The story, written by contributing writer Ed Leibowitz, primarily blames LA Times editor-in-chief and publisher Davan Maharaj for the paper’s troubles, portraying him as inexperienced and disrespectful, as well as suggesting seasoned journalists have left for lesser publications to escape a hostile newsroom environment.
“Something is amiss inside the historic Los Angeles Times building at 1st and Spring streets," Leibowitz writes in his story. "And that something has as much to do with ego, insecurity, and warped priorities as it does with market forces and the changing media-consumption habits of Angelenos.”
Much of Leibowitz’s story describes the process behind a multipart investigation into Purdue Pharma, the maker of OxyContin, written by Scott Glover, Lisa Girion and Drex Heikes.
The story was delayed over 15 months. During a meeting to discuss the OxyContin story, Maharaj allegedly asked the three journalists "to take a few moments to admire the Ferragamo shoes he was wearing."
At another meeting, he "spent more than half an hour on his phone, trying to redeem airline miles for a trip he was planning to take."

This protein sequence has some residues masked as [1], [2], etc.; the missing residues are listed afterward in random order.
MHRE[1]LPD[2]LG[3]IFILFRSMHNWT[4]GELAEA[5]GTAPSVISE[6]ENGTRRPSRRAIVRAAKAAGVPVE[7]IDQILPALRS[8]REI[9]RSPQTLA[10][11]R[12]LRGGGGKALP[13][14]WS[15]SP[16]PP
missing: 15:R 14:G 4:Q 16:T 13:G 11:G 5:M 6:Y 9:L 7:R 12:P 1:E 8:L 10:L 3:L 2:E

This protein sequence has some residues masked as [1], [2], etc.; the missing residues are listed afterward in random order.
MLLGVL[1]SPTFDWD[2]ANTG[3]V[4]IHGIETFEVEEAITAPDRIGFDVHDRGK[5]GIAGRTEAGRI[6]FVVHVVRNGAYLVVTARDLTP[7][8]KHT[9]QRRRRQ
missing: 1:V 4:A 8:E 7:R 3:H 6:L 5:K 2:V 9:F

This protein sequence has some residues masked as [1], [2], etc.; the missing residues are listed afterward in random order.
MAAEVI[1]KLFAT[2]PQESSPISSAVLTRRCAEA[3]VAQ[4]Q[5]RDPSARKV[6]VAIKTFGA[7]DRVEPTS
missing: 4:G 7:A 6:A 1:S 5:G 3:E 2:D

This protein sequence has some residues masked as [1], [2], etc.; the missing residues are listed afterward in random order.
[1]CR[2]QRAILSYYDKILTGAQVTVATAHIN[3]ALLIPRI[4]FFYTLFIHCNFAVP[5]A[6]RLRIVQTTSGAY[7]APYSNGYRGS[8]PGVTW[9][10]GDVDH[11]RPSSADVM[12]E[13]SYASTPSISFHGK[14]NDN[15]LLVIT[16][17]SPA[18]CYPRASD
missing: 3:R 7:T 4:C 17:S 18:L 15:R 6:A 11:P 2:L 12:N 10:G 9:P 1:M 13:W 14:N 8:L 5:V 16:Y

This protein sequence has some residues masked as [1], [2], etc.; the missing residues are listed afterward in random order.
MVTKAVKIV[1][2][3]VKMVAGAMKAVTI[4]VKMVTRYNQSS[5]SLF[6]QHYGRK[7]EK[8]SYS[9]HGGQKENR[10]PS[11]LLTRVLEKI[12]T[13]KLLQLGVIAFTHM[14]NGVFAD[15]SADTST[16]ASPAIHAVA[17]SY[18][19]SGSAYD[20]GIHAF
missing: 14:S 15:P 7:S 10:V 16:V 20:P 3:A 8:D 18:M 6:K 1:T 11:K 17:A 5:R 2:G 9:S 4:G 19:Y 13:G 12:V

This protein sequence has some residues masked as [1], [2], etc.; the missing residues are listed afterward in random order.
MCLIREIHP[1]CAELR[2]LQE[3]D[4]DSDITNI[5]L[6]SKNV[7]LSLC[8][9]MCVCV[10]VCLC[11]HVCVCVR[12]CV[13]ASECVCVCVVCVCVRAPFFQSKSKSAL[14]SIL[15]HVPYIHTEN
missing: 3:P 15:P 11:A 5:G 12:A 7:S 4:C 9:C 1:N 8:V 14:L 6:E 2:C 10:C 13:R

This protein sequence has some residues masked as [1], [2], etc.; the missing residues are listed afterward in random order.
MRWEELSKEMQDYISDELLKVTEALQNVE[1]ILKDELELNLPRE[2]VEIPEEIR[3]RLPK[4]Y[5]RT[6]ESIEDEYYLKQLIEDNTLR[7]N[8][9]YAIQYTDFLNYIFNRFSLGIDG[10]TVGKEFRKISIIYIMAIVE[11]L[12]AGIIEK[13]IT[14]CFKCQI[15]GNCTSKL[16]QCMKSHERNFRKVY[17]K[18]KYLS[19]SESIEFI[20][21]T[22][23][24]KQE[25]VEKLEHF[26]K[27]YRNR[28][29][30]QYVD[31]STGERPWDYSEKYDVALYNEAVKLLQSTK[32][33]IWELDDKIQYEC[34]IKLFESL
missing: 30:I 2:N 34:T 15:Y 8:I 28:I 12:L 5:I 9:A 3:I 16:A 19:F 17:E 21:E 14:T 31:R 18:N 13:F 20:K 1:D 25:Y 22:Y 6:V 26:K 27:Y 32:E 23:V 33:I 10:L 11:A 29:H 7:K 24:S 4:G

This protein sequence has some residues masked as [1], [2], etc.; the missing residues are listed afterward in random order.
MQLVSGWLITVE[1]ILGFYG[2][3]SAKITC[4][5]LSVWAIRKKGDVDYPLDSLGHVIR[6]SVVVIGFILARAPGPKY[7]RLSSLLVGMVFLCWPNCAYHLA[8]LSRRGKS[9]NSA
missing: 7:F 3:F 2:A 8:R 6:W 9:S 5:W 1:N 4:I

Eventually, the story was published, but Glover, Girion and Heikes have all left the paper.
LA Times editors Larry Ingrassia and Marc Duvoisin responded to Los Angeles Magazine’s profile, calling the piece “misguided” and unfair. They said it was unethical of Leibowitz to run the story without interviewing Maharaj, or allowing the LAT to respond to the allegations in the story.
Ingrassia pointed out that most of the 40 or so present or past LAT staffers Leibowitz interviewed remain anonymous in the story. Their claims are “third- and fourth-hand rumors.”
Leibowitz defended the story in a response published Friday.
He claims he attempted to interview Maharaj for six months and was rejected each time. His sources remained anonymous, he adds, because of the non-disparagement clause in staffers’ contracts to ensure previous employees do not say anything negative about the newspaper.
While the LAT offered to waive the clause, Leibowitz says it wasn’t enough.
“I had given each confidential source my word that his or her name would not be revealed; the Times' last-minute proposal to throw out its own gag order didn't change that commitment," Leibowitz wrote. "Nor could I have assured my sources that their former employer's offer would protect them from legal action."
Maharaj gave a brief statement to Los Angeles Magazine, saying he has had to make “difficult decisions” in his five years at the helm, and that running a newspaper “isn’t a popularity contest."
"We are in very challenging times in the newspaper business. My job is to make sure we produce quality journalism for our readers,” he added.
Leibowitz made sure to state in his original piece that he wants to see the paper succeed. "I believe fiercely in the Times’ importance to the civic life of the city, the state, and the nation,” he wrote.